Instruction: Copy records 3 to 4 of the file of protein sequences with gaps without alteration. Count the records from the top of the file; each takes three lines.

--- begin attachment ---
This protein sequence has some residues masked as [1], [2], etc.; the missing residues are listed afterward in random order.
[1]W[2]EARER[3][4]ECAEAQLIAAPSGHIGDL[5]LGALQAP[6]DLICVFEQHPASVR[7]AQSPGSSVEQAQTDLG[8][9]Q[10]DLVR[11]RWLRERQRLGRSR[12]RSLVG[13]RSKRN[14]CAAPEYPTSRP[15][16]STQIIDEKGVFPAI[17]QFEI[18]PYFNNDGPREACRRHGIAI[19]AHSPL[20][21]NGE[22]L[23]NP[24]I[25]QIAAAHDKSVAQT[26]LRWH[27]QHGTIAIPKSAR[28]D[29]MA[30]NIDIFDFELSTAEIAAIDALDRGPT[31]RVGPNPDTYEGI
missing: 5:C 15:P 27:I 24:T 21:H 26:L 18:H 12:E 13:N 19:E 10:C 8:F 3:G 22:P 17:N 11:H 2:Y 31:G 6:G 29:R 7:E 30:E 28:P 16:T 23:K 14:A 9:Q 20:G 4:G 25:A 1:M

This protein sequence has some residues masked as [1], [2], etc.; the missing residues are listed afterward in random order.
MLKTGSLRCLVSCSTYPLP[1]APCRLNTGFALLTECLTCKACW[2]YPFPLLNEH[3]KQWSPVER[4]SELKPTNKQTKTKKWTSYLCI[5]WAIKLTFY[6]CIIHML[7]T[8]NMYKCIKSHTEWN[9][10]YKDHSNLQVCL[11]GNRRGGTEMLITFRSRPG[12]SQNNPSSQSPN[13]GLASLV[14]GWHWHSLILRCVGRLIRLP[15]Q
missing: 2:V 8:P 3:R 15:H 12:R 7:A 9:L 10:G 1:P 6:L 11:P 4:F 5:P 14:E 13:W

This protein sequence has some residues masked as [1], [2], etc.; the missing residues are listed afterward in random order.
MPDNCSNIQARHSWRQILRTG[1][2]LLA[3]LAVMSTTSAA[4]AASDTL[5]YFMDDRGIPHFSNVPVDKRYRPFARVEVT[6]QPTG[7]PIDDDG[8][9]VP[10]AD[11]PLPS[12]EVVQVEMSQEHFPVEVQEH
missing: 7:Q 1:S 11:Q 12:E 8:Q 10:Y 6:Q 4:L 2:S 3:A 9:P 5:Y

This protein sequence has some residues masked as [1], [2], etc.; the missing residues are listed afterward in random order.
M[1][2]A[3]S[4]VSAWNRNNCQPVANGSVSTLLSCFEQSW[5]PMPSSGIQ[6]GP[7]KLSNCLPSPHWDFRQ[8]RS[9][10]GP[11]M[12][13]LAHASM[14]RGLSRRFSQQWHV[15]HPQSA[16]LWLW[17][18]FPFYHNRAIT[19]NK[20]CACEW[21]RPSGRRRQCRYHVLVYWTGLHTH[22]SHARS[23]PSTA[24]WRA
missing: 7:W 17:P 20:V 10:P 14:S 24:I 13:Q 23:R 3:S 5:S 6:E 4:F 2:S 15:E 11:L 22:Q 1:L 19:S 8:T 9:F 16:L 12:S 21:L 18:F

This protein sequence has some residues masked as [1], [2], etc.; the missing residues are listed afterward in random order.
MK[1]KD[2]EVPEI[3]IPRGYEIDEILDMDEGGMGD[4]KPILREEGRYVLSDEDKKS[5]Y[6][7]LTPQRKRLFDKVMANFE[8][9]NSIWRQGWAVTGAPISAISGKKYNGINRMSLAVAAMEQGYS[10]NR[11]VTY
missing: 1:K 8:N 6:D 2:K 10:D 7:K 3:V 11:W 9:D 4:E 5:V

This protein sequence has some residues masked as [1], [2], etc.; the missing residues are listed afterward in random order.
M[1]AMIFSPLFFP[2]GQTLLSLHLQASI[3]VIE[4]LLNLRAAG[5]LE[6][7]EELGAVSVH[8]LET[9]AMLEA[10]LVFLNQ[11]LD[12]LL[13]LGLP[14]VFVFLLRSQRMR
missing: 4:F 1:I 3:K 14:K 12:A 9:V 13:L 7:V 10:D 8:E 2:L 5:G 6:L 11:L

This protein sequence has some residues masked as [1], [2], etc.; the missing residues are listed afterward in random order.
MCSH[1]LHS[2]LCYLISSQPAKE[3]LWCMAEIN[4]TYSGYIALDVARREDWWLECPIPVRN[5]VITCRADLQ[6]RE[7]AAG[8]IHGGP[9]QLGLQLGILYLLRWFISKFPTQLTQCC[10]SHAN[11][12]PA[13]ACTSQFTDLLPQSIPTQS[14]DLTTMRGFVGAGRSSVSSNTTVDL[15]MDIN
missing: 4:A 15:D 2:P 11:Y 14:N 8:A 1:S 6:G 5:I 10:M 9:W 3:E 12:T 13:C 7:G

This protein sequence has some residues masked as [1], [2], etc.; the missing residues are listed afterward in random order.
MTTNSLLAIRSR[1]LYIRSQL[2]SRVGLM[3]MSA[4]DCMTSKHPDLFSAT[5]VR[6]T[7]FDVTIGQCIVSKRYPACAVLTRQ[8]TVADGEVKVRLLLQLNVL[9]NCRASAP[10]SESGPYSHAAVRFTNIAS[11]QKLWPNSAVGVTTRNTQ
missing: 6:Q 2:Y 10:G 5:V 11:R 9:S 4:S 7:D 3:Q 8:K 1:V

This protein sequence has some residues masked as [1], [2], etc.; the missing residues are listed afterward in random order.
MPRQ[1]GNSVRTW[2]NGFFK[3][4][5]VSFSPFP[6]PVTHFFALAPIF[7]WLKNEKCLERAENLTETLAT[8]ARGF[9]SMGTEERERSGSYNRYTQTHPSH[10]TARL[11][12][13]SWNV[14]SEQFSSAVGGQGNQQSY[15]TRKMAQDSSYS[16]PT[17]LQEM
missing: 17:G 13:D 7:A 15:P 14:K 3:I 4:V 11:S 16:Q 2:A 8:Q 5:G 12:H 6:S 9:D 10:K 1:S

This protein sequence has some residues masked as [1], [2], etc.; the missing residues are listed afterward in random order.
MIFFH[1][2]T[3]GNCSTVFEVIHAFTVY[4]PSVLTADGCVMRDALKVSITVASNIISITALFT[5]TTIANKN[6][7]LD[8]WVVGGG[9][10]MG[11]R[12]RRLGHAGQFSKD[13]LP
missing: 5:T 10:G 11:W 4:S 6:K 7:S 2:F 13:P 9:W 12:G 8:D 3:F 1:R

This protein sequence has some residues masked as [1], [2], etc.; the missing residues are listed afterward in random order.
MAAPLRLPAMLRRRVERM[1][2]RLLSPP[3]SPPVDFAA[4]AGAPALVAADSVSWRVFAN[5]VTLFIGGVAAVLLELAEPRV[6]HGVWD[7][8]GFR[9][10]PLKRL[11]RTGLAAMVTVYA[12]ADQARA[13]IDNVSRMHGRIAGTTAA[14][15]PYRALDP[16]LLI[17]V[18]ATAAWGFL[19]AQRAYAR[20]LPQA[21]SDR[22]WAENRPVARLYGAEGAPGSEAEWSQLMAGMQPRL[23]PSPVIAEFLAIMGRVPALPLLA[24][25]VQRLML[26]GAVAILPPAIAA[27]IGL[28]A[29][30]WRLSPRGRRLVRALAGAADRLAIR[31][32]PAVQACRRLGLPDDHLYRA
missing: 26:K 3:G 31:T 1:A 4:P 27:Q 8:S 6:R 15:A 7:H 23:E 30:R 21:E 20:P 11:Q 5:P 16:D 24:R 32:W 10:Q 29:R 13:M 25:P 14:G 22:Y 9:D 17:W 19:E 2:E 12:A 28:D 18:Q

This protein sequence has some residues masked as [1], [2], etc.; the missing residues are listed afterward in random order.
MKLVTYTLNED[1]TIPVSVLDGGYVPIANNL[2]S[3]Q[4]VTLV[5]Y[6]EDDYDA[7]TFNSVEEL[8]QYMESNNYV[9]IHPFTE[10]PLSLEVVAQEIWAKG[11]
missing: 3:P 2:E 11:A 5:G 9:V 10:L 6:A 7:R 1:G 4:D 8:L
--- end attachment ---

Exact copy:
This protein sequence has some residues masked as [1], [2], etc.; the missing residues are listed afterward in random order.
MPDNCSNIQARHSWRQILRTG[1][2]LLA[3]LAVMSTTSAA[4]AASDTL[5]YFMDDRGIPHFSNVPVDKRYRPFARVEVT[6]QPTG[7]PIDDDG[8][9]VP[10]AD[11]PLPS[12]EVVQVEMSQEHFPVEVQEH
missing: 7:Q 1:S 11:Q 12:E 8:Q 10:Y 6:Q 4:L 2:S 3:A 9:P 5:Y

This protein sequence has some residues masked as [1], [2], etc.; the missing residues are listed afterward in random order.
M[1][2]A[3]S[4]VSAWNRNNCQPVANGSVSTLLSCFEQSW[5]PMPSSGIQ[6]GP[7]KLSNCLPSPHWDFRQ[8]RS[9][10]GP[11]M[12][13]LAHASM[14]RGLSRRFSQQWHV[15]HPQSA[16]LWLW[17][18]FPFYHNRAIT[19]NK[20]CACEW[21]RPSGRRRQCRYHVLVYWTGLHTH[22]SHARS[23]PSTA[24]WRA
missing: 7:W 17:P 20:V 10:P 14:S 24:I 13:Q 23:R 3:S 5:S 6:E 4:F 2:S 15:E 11:L 22:Q 1:L 19:S 8:T 9:F 16:L 12:S 21:L 18:F